Viral infections kill millions of people and new antivirals are needed. Nontoxic drugs that irreversibly inhibit viruses (virucidal) are postulated to be ideal. Unfortunately, all virucidal molecules described to date are cytotoxic. The cell surface sugars which are responsible for initial viral attachment can be mimicked by antivirals molecules such as heparin or heparin-like molecules.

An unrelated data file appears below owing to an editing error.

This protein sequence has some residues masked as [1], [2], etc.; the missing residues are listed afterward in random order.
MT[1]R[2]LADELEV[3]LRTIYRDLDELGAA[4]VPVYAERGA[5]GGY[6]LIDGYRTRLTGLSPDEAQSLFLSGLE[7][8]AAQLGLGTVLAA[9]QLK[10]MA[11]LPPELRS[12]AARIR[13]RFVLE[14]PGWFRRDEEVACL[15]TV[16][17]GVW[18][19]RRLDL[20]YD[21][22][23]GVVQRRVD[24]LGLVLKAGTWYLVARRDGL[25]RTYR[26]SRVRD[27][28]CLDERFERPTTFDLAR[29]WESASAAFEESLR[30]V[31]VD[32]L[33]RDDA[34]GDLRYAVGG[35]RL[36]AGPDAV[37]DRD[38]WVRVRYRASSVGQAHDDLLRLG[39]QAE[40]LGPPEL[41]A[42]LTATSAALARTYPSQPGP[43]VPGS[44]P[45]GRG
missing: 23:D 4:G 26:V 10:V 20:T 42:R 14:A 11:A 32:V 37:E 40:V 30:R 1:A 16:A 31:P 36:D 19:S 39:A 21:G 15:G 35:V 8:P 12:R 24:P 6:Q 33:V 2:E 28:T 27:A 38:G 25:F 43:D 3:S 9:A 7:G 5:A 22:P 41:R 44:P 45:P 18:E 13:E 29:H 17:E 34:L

Previous researches explored the potential offered by gold nanoparticles for their multiple viral attachment ligands to create a virucidal drug. Turning their attention to another scaffold, the team of researchers explored the potential of cyclodextrins in their advantages for multivalent presentations. The attachment of mercaptoundecane sulfonic acid to the cyclodextrins resulted in highly efficient virucidal macromolecules. They are broad-spectrum, biocompatible, and virucidal at micromolar concentrations in vitro against many viruses [including herpes simplex virus (HSV), respiratory syncytial virus (RSV), dengue virus, and Zika virus]. They are effective ex vivo against both laboratory and clinical strains of RSV and HSV-2 in respiratory and vaginal tissue culture models, respectively. Additionally, they are effective when administrated in mice before intravaginal HSV-2 inoculation. Lastly, they pass a mutation resistance test that the currently available anti-HSV drug (acyclovir) fails